Finaly pre-album single One of Us collated the four tracks on an aperitif EP that was of course laced with a reference to his dear brother. And why not? After all, it was the medium of music that gave this troublemaker from Manchester a way to express himself. Noel Gallagher is part of this record, for better or worse, and Liam knows that more than anyone.

And so Liam Gallagher released his second album Why Me? Why Not.

“II’ll take an ocean in my stride, steal the stars and hitch a ride to your door. And time builds a bridge through our bloodlines, from the roots, we’ll watch love rise. Heaven knows how it grows.”

Track four, and our first taste of new music since the summer comes in the form of Now That I’ve Found You. A jangling tambourine and rhythm led number that has proved one of the most popular on the record. A radio song if there ever was one.

But here comes a test, Halo arrives with Dig Out Your Soul harmony, and keys, furious keys. And humour – Liam sings of banging a gong in direct reference to the famous investigative tweeters that made that Cigarettes and Alcohol and a certain T-Rex song just may be more than a touch similar. To those, I’ve got some bad news about, well, most bands in 2019…

The title track Why Me? Why Not I expected to be a tearaway. But instead, the track eases on the side of a winning formula that thus far on the album has been largely stuck to. Perhaps I thought it would be more like Be Still, next up. Crashing drums, a track perfect for Gallagher‘s vocals, full of power, it’s the highlight as we pass the mid section.

Perhaps the most obvious Beatles influence comes in the form of consecutive tracks Alright Still and Meadow, a hazy couple of tracks that offer seven minutes of lucidity. After The RiverGone shimmers in offering a lyric to ponder.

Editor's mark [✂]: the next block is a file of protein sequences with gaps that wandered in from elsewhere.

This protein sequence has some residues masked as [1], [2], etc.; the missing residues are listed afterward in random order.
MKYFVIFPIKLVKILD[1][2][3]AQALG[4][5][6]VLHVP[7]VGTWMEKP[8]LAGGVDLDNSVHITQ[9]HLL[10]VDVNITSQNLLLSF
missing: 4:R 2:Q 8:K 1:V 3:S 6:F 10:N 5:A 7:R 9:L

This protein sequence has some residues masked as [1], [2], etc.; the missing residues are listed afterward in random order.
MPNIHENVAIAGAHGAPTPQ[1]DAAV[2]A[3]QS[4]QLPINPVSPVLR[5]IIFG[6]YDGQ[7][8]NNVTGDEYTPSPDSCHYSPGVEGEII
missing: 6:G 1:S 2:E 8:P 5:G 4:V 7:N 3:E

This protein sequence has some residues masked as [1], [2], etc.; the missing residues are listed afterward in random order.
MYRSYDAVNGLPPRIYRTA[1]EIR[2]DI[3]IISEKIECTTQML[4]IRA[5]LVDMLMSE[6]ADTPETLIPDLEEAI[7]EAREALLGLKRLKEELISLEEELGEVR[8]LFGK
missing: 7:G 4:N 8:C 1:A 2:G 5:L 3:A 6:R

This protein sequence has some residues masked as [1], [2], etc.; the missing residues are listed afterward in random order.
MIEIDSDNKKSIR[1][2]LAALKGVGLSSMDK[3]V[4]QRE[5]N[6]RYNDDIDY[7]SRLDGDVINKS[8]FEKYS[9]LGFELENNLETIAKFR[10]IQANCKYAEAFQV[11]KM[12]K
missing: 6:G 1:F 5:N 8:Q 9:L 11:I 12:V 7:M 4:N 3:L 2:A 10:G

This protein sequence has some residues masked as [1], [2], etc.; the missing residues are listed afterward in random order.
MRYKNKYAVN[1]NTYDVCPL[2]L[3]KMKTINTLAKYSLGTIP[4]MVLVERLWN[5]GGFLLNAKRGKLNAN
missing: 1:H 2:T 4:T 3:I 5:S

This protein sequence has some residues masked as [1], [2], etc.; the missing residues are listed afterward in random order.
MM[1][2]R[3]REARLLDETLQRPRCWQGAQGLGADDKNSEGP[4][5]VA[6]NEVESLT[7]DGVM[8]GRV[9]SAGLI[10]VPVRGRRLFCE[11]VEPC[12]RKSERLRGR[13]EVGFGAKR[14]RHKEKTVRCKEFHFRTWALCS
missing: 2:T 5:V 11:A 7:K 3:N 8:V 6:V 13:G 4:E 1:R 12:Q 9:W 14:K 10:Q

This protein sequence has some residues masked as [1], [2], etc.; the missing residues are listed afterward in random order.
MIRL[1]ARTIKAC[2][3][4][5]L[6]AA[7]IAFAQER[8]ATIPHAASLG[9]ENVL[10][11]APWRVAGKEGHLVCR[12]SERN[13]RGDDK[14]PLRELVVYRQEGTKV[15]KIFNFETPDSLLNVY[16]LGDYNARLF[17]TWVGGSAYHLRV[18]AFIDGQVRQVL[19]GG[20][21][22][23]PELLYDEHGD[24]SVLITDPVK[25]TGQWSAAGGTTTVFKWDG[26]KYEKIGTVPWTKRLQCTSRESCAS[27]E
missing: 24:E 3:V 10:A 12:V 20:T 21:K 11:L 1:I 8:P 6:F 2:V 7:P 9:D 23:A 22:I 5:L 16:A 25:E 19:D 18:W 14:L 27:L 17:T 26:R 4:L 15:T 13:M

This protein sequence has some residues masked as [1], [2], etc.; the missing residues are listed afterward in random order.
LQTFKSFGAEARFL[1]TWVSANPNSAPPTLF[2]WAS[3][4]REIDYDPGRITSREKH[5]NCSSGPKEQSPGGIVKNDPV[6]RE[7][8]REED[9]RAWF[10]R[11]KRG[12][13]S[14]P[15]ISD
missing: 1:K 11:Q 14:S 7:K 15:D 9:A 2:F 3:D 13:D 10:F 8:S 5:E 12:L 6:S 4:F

“Well, the changing of the guard is oh, so real. But before I go, I wanna tell you how I feel. I gave you the chance to build a life worth living, but you cut off the love like a vine that can never grow back.”

While nobody would claim that Liam has penned these lyrics over candlelight, his input shouldn’t be understated. He is, and never was, just the front of any project – this is his album in many a sense.

The deluxe album is a lengthy work. By the time Invisible Sun arrives many bands in these times would’ve kept hold of their work for next time. Whether that is a sign that this is a final outing, you can’t be sure, but this is a throrough effort.

He’s always done it that way, his previous solo album clocked in at 15 tracks, while it was 13 and 16 respectively for both Beady Eye albums. Nobody can argue he does half measures.

Misunderstood is the penultimate track. A nicety before the swinging Glimmer concludes the 14 tracker takes a different direction. Perhaps just to prove a point that he’s no one trick pony.

The album does that, as a whole. The days of Cigarettes and Alcohol are sacred and stored safely away, to be treasured whenever you please. This album and its predecessor can mark a different era, and in their own right sit proudly at the end of a decade which has saw Liam Gallagher do it all.